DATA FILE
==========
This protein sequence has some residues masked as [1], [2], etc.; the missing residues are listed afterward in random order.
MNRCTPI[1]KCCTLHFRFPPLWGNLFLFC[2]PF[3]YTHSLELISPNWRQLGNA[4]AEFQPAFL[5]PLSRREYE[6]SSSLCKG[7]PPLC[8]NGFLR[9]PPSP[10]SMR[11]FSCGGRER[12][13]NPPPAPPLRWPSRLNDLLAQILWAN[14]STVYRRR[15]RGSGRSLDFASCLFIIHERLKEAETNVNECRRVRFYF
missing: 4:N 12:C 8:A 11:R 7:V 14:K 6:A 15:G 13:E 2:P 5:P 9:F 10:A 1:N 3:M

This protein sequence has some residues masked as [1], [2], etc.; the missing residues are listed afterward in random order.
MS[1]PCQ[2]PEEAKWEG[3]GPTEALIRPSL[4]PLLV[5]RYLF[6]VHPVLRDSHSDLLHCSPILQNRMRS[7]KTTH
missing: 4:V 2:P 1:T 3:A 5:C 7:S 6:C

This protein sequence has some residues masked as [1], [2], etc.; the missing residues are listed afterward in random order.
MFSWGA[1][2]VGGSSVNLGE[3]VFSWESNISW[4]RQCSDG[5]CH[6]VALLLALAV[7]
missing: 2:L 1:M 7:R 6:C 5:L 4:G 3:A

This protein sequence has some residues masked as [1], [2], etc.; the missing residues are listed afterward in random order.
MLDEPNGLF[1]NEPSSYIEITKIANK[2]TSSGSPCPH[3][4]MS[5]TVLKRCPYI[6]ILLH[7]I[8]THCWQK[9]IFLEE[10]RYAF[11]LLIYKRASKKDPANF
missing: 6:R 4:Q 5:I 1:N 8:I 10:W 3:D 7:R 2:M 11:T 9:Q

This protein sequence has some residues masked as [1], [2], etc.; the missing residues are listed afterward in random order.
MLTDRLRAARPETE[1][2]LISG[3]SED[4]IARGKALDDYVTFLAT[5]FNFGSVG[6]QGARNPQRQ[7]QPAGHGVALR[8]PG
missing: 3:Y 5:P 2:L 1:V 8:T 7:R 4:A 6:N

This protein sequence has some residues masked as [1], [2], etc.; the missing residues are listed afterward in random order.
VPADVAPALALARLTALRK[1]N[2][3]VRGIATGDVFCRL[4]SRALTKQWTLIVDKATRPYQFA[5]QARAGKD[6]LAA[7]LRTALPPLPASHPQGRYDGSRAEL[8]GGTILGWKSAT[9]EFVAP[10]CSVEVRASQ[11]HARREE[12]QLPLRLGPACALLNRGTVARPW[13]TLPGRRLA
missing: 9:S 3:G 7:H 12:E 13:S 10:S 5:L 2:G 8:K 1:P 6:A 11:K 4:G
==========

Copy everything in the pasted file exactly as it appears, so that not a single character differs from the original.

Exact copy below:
This protein sequence has some residues masked as [1], [2], etc.; the missing residues are listed afterward in random order.
MNRCTPI[1]KCCTLHFRFPPLWGNLFLFC[2]PF[3]YTHSLELISPNWRQLGNA[4]AEFQPAFL[5]PLSRREYE[6]SSSLCKG[7]PPLC[8]NGFLR[9]PPSP[10]SMR[11]FSCGGRER[12][13]NPPPAPPLRWPSRLNDLLAQILWAN[14]STVYRRR[15]RGSGRSLDFASCLFIIHERLKEAETNVNECRRVRFYF
missing: 4:N 12:C 8:A 11:R 7:V 14:K 6:A 15:G 13:E 2:P 5:P 9:F 10:A 1:N 3:M

This protein sequence has some residues masked as [1], [2], etc.; the missing residues are listed afterward in random order.
MS[1]PCQ[2]PEEAKWEG[3]GPTEALIRPSL[4]PLLV[5]RYLF[6]VHPVLRDSHSDLLHCSPILQNRMRS[7]KTTH
missing: 4:V 2:P 1:T 3:A 5:C 7:S 6:C

This protein sequence has some residues masked as [1], [2], etc.; the missing residues are listed afterward in random order.
MFSWGA[1][2]VGGSSVNLGE[3]VFSWESNISW[4]RQCSDG[5]CH[6]VALLLALAV[7]
missing: 2:L 1:M 7:R 6:C 5:L 4:G 3:A

This protein sequence has some residues masked as [1], [2], etc.; the missing residues are listed afterward in random order.
MLDEPNGLF[1]NEPSSYIEITKIANK[2]TSSGSPCPH[3][4]MS[5]TVLKRCPYI[6]ILLH[7]I[8]THCWQK[9]IFLEE[10]RYAF[11]LLIYKRASKKDPANF
missing: 6:R 4:Q 5:I 1:N 8:I 10:W 3:D 7:R 2:M 11:T 9:Q

This protein sequence has some residues masked as [1], [2], etc.; the missing residues are listed afterward in random order.
MLTDRLRAARPETE[1][2]LISG[3]SED[4]IARGKALDDYVTFLAT[5]FNFGSVG[6]QGARNPQRQ[7]QPAGHGVALR[8]PG
missing: 3:Y 5:P 2:L 1:V 8:T 7:R 4:A 6:N

This protein sequence has some residues masked as [1], [2], etc.; the missing residues are listed afterward in random order.
VPADVAPALALARLTALRK[1]N[2][3]VRGIATGDVFCRL[4]SRALTKQWTLIVDKATRPYQFA[5]QARAGKD[6]LAA[7]LRTALPPLPASHPQGRYDGSRAEL[8]GGTILGWKSAT[9]EFVAP[10]CSVEVRASQ[11]HARREE[12]QLPLRLGPACALLNRGTVARPW[13]TLPGRRLA
missing: 9:S 3:G 7:H 12:E 13:S 10:S 5:L 2:G 8:K 1:P 6:A 11:K 4:G